Community members have stepped up to help with an auction and dinner Sunday that will benefit a Buckhannon teenager diagnosed with cancer.
Tiffany Ross, 13, was recently diagnosed with Ewings Sarcoma, a rare form of bone cancer that is usually remedied by removing the bone itself. She has a tumor on her spinal column that could force the surgery to proceed, but there's an alternative treatment that can help.
Doctors and family members are trying to avoid the surgery and are hopeful that proton radiation therapy can help Tiffany. Her doctor didn't want to perform the surgery because it was very risky, said Cathy Ross, Tiffany's mother. Only a few hospitals in the nation offer the therapy, and traveling expenses, missed work and the cost of the treatment itself is a hefty but necessary burden on the family.
Tiffany will undergo six weeks of proton radiation therapy at Children's Hospital of Philadelphia, and a dozen three- to five-day cycles of chemotherapy at Ruby Memorial Hospital.
Many businesses and community members have donated various items to be sold at the auction, including The Inter-Mountain, which donated an umbrella and a newspaper subscription. A 2007 Chrysler PT Cruiser, golf and ski packages, antiques, toys, tools, guns, electronics, gift certificates, plot puppies, glassware and more also will be auctioned off by John Bowers at the benefit auction and country fried steak dinner starting at noon Sunday at the Buckhannon Armory.
Cathy Ross said Bowers approached her with the idea for the auction and is the sponsor.
"We've been through so much, and everybody's so concerned and wanting to help," Cathy Ross said. "Everybody's been wanting to just do something. It's just nice to see everybody kind of coming together and just helping my daughter."
The dinner will be prepared by Jackie Bailey and her brother-in-law Todd Tenney. Cathy Ross said Bailey's entire family and some friends have committed their time to helping with the meal preparation, auction or wherever else they may be needed.
Many crafters from two annual Buckhannon craft shows, the Christmas Craft Show and the Middle School Craft Show, also donated items for the auction.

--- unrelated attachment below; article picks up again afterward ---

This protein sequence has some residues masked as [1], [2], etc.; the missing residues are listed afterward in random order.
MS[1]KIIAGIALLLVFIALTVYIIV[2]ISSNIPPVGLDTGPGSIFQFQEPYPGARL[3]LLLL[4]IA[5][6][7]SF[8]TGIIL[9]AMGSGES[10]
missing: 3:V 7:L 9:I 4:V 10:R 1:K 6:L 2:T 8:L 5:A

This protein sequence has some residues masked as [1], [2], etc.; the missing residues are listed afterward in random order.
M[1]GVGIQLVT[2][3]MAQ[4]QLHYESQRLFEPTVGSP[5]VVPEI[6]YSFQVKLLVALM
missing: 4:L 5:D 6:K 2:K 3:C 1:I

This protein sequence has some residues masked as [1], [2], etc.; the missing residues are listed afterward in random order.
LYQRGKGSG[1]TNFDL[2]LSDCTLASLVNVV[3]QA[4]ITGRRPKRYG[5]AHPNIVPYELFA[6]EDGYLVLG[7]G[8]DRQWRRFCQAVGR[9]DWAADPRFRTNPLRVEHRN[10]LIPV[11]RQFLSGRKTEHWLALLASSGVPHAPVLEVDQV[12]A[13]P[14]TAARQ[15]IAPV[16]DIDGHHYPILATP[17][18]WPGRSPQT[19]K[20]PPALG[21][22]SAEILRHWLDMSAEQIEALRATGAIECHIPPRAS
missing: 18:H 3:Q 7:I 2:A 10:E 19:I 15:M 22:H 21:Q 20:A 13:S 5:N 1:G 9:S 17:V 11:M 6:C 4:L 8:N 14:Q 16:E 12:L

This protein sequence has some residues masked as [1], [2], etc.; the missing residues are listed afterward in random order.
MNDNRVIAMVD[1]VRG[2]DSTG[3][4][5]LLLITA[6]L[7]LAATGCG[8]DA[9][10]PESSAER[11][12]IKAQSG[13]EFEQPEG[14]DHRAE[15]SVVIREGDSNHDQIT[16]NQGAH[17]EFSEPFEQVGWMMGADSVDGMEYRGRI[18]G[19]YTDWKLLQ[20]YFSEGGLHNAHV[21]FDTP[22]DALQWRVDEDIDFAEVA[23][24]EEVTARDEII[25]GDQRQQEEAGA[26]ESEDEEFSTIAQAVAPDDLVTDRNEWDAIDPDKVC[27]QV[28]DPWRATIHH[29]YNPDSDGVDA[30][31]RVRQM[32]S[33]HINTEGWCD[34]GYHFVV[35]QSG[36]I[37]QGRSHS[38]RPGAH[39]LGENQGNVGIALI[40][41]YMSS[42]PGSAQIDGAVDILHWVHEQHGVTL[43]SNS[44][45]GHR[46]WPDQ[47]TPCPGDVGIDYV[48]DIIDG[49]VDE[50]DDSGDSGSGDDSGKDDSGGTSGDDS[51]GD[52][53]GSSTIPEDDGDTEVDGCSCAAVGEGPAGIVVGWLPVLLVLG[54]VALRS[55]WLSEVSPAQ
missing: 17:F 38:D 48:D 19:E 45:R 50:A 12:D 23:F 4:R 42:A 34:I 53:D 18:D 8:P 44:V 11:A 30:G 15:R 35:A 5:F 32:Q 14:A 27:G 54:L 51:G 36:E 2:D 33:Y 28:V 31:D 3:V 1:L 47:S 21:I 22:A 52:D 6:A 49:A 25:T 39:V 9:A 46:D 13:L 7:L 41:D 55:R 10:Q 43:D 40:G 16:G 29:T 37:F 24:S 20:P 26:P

Contributions are still being accepted. Donations can be made for the auction by contacting Roberta at Kelly Motors at 304-472-2200 or Bowers at 304-871-7380. Prayers, cards and monetary donations are welcomed and may be sent to Tiffany Ross, Route 2, Box 284, Buckhannon, WV 26201.
Tiffany started experiencing lower back pain in August. Because the family lives on a farm and Tiffany rides horses, dirt bikes and performs farm tasks, the family initially thought the lower back pain she experienced was normal for that lifestyle, but the pain didn't pass. After seeking the medical help of various specialists from pediatricians to chiropractors, nothing seemed to work, Cathy Ross said.
The chiropractor Tiffany had been seeing decided to send her to St. Joseph's Hospital of Buckhannon for a Magnetic Resonance Imaging test. Cathy Ross said the hospital wasn't able to perform an MRI at thattime, and Tiffany had to wait.
Tiffany was looking forward to her eighth grade year at Buckhannon-Upshur Middle School, but her mother said she's missed most of it, though she was able to attend the first part of the school year. Half of a school day passed before Tiffany told her mother she could no longer feel her toes. Cathy Ross said she immediately took her daughter to a West Virginia University Hospital in Morgantown where she was able to have the MRI.
The MRI resulted in the discovery of the cancer and a tumor along the spinal column. Cathy Ross said her daughter's tumor was pressing up against the spinal chord, causing some paralysis and pain. She also said her daughter's pain kept getting worse, and despite all the pain medications, the pain didn't appear to subside.
"It was terrible seeing her in that much pain and not being able to do anything," Cathy Ross said, adding that it took an epidural to finally make her daughter comfortable. "It was a godsend to finally have your child out of pain. The tumor shrank enough that it relieved some of the pressure off her spine. She's been pain-free since then, which is fabulous."
Cathy Ross said that medical officials at the Children's Hospital of Philadelphia believe the proton radiation therapy will get rid of the tumor and prevent the risky back surgery. She said the staff told her they would rather see Tiffany go through the therapy than have the back surgery, because of the risk.
The Ross family and medical officials are hopeful that Tiffany can begin the proton radiation therapy in January, said Cathy Ross.
Cathy and Don Ross also have another daughter, 16-year-old Gillian Ross.
"You're trying to do for her and do for Tiffany, and juggle both of them, and keep their lives as normal as you can," Cathy Ross said.